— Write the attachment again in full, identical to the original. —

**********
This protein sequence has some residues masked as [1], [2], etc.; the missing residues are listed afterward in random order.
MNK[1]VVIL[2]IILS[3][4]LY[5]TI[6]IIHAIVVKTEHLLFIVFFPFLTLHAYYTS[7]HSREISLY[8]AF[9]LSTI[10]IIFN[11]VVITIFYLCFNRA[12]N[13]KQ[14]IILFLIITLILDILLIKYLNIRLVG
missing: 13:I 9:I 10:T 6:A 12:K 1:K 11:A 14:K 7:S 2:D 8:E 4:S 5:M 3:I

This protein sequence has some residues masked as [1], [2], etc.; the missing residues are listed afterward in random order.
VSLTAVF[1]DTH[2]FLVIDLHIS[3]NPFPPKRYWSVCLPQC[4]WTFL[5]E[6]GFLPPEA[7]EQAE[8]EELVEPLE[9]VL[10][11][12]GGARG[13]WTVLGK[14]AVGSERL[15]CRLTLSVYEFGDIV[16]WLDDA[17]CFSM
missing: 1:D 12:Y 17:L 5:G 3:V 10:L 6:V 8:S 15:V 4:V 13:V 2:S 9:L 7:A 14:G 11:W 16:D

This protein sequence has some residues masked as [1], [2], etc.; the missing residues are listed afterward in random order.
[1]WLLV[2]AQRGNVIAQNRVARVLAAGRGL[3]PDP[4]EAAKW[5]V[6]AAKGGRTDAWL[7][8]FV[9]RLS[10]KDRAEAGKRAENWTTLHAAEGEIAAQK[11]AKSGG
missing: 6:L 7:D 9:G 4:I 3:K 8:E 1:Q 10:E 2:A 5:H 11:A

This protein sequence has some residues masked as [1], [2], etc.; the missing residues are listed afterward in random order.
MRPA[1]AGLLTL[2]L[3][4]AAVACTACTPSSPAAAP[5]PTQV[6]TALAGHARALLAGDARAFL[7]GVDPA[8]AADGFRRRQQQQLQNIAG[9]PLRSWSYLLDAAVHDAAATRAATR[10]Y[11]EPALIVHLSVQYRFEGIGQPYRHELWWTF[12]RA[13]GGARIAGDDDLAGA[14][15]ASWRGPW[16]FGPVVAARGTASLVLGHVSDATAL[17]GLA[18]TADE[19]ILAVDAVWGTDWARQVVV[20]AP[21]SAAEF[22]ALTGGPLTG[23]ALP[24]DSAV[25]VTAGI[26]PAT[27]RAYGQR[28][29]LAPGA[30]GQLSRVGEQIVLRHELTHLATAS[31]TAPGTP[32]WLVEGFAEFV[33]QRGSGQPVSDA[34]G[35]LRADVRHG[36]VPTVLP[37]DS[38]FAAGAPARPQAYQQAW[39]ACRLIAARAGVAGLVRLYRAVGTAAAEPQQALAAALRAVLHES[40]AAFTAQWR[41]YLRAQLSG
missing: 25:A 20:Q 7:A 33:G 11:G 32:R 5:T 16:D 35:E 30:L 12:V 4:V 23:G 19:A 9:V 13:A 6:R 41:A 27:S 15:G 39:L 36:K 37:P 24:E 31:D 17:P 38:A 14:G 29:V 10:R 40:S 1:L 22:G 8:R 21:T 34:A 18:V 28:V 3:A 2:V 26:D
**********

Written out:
This protein sequence has some residues masked as [1], [2], etc.; the missing residues are listed afterward in random order.
MNK[1]VVIL[2]IILS[3][4]LY[5]TI[6]IIHAIVVKTEHLLFIVFFPFLTLHAYYTS[7]HSREISLY[8]AF[9]LSTI[10]IIFN[11]VVITIFYLCFNRA[12]N[13]KQ[14]IILFLIITLILDILLIKYLNIRLVG
missing: 13:I 9:I 10:T 6:A 12:K 1:K 11:A 14:K 7:S 2:D 8:E 4:S 5:M 3:I

This protein sequence has some residues masked as [1], [2], etc.; the missing residues are listed afterward in random order.
VSLTAVF[1]DTH[2]FLVIDLHIS[3]NPFPPKRYWSVCLPQC[4]WTFL[5]E[6]GFLPPEA[7]EQAE[8]EELVEPLE[9]VL[10][11][12]GGARG[13]WTVLGK[14]AVGSERL[15]CRLTLSVYEFGDIV[16]WLDDA[17]CFSM
missing: 1:D 12:Y 17:L 5:G 3:V 10:L 6:V 8:S 15:V 4:V 13:V 2:S 9:L 7:A 14:G 11:W 16:D

This protein sequence has some residues masked as [1], [2], etc.; the missing residues are listed afterward in random order.
[1]WLLV[2]AQRGNVIAQNRVARVLAAGRGL[3]PDP[4]EAAKW[5]V[6]AAKGGRTDAWL[7][8]FV[9]RLS[10]KDRAEAGKRAENWTTLHAAEGEIAAQK[11]AKSGG
missing: 6:L 7:D 9:G 4:I 3:K 8:E 1:Q 10:E 2:A 5:H 11:A

This protein sequence has some residues masked as [1], [2], etc.; the missing residues are listed afterward in random order.
MRPA[1]AGLLTL[2]L[3][4]AAVACTACTPSSPAAAP[5]PTQV[6]TALAGHARALLAGDARAFL[7]GVDPA[8]AADGFRRRQQQQLQNIAG[9]PLRSWSYLLDAAVHDAAATRAATR[10]Y[11]EPALIVHLSVQYRFEGIGQPYRHELWWTF[12]RA[13]GGARIAGDDDLAGA[14][15]ASWRGPW[16]FGPVVAARGTASLVLGHVSDATAL[17]GLA[18]TADE[19]ILAVDAVWGTDWARQVVV[20]AP[21]SAAEF[22]ALTGGPLTG[23]ALP[24]DSAV[25]VTAGI[26]PAT[27]RAYGQR[28][29]LAPGA[30]GQLSRVGEQIVLRHELTHLATAS[31]TAPGTP[32]WLVEGFAEFV[33]QRGSGQPVSDA[34]G[35]LRADVRHG[36]VPTVLP[37]DS[38]FAAGAPARPQAYQQAW[39]ACRLIAARAGVAGLVRLYRAVGTAAAEPQQALAAALRAVLHES[40]AAFTAQWR[41]YLRAQLSG
missing: 25:A 20:Q 7:A 33:G 11:G 32:R 5:T 16:D 35:E 30:L 12:V 4:V 23:G 19:A 9:V 13:A 6:R 41:A 27:S 15:G 39:L 36:K 37:P 24:E 31:D 17:P 38:A 14:G 29:V 10:R 40:S 1:L 22:G 8:R 21:T 34:A 18:V 28:V 3:A 2:V 26:D